Achieving A*A in AQA English Language and Literature: Paper 2: Dramatic Conflict and A Streetcar Named Desire


Thursday 18 March 2021
Thursday 17 June 2021

TIME: 4.00pm-5.30pm 

CODE: 8433

ABOUT THIS COURSE: Achieving A*A in AQA English Language and Literature: Paper 2: Dramatic Conflict and A Streetcar Named Desire

This course will guide the most ambitious and motivated in future A-Level Language and Literature examinations Led by respected subject specialist Gwen Nelson, the course will demonstrate teaching and learning ideas for teaching the combined AQA Language and Literature A-Level which will stretch and challenge able students and develop their higher level skills. Using feedback from the first two years of examinations with the new specifications, the course will explore what is expected of high ability students and outline ways to build your teaching practice around this.


  • Confirmation that much of what you already do and know is right
  • Adapt what you already know and do to suit the combined Language and Literature (Stylistic) approach to teaching the course
  • Improving subject knowledge so the spirit of the specification is upheld in your teaching
  • Focused resources and strategies to make sure students answer the question they’ve been given, not the one that they wish that they had.
  • Both experienced and those who are fairly new to the course.
IN-SCHOOL You can also book this as an In-School Course
  • You will receive a specially prepared file electronically containing detailed notes, and teaching materials and resources which will be of immediate practical benefit in the classroom.
  • Expert produced PowerPoint presentations
  • CPD Certificate of attendance

Session 1: Session title Language Levels – the what, why and how

  • What do AQA and examiners mean by ‘Language Levels’?
  • Why are they important – to you and the students?
  • How do you teach them explicitly? How do you make it stick?
  • What do examiners look for when they say the want ‘a range of language levels applied appropriately’ by pupils? How can this be done?

Paper 2: Dramatic Conflict and A Streetcar Named Desire

  • Why A Streetcar Named Desire as a set text? What Is meant by ‘dramatic conflict’?
  • Spoken Language conventions – what are the nuts and bolts of spoken language, and how does that work with a constructed text? What is the best way to introduce this into the A-Level LangLit course (some reference to the Paris Anthology)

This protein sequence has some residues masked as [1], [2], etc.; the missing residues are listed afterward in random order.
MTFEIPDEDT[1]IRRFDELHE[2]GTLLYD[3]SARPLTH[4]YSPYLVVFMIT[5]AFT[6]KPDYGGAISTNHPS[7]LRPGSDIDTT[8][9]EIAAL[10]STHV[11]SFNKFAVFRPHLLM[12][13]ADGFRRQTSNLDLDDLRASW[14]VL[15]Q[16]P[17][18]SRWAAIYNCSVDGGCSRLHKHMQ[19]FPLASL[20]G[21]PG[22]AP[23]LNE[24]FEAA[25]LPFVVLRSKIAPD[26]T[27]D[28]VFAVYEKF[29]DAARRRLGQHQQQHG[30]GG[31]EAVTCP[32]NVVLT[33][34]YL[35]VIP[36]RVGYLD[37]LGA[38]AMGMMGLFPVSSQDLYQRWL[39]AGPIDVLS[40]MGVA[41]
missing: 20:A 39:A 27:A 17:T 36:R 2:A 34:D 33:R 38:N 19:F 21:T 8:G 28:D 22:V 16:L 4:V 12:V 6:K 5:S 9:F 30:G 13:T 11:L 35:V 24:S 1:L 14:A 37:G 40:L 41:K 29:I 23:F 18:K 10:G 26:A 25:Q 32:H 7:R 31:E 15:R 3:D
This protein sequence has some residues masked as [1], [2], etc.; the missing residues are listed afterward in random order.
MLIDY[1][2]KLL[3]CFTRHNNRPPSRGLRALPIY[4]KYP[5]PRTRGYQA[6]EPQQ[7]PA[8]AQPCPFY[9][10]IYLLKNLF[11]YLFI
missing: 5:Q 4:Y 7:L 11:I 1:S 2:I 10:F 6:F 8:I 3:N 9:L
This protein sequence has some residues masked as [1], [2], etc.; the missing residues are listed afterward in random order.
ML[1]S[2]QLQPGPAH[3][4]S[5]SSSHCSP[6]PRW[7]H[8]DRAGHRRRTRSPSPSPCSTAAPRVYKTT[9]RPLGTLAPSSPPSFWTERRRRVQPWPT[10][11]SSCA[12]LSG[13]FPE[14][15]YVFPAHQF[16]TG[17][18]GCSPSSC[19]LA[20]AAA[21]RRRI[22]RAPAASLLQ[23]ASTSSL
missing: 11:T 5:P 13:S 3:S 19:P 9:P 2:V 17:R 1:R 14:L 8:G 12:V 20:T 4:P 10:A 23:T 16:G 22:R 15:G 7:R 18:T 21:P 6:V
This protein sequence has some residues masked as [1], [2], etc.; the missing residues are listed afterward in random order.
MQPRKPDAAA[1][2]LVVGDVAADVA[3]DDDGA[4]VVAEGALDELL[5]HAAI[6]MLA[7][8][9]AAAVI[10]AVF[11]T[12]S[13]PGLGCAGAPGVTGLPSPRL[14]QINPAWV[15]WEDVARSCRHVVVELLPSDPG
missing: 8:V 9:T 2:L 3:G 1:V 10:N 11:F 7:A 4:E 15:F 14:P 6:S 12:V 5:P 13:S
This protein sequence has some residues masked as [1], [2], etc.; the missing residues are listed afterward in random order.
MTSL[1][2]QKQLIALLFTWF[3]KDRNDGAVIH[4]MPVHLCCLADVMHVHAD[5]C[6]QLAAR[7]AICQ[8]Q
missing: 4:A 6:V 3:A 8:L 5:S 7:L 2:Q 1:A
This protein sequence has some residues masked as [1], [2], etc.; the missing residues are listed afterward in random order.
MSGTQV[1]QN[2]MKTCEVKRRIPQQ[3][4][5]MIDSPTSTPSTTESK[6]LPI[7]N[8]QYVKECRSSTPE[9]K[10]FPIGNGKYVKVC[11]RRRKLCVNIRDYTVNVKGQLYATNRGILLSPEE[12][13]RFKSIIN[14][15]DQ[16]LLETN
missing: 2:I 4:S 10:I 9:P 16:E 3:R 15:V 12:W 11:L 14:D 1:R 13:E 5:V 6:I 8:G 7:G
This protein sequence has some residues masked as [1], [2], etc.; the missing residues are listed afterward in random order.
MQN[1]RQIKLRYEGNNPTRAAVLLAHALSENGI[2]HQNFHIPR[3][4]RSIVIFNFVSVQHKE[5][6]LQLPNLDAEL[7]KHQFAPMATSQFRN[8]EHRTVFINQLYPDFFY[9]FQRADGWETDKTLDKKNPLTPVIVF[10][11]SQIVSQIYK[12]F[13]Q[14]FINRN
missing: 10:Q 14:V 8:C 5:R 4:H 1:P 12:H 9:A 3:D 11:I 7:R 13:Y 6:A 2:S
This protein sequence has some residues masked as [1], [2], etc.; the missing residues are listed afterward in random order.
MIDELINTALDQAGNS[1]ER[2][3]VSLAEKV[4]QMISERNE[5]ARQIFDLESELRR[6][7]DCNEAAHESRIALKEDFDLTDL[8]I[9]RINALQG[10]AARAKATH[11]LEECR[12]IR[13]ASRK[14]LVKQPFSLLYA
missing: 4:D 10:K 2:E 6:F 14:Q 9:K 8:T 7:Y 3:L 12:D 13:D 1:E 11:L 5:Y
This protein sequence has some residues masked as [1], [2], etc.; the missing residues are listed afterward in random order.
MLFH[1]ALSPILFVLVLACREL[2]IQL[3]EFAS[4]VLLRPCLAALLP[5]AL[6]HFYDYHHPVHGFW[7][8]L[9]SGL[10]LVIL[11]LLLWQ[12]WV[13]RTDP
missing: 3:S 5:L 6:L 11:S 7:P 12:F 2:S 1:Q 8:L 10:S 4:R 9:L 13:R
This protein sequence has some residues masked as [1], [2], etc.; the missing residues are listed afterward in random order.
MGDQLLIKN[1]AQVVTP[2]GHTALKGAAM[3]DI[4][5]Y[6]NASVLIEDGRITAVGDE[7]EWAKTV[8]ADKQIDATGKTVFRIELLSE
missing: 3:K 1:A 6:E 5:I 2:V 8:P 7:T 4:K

• The play’s the thing’: Pragmatics, discourse and dramatic discourse- useful spoken language theories and concepts, what are they and how to apply them to the text.
  • Extract analysis – applying the LangLit knowledge to typical exam extracts.

The exams – Getting the best out of the exam question

  • Tying things together: making the question focus work for you and your students, using simple, but easily replicable methods,
  • Dissect the exam question – exposing the mechanics of the questions to use it, how this can enable success at higher grades, avoiding pitfalls identified by examiners.
  • Some tools for planning answers – e.g. graphic organiser so that both the extract and ‘other parts of the play’ are planned for in the student’s response.

Exam Tactics for Reaching the Highest Grades

  • What are the biggest challenges for the A/A* learner?
  • What do the examiners want to see/not see?
  • Varying commentary practice to stretch the most able.
  • Revision ideas to help students produce high grade essays.

Gwen Nelson

Gwen Nelson has been teaching A-Level Language and Literature for well over a decade, and has nearly two decades experience teaching in both secondary schools and the FE sector.  She has taught A-Level Language and Literature, A-Level Literature, and A-Level Media Studies, and was the course leader for each. She has a strong track record of excellent results, along with being published in several education books: Don’t Change the Lightbulbs, Dual Coding with Teachers, and soon a chapter in Teaching English Language and Literature 16-19 published by Routledge. A frequent attendee at Research Ed events since it’s inception, Gwen’s approach to teaching is knowledge rich, and practical.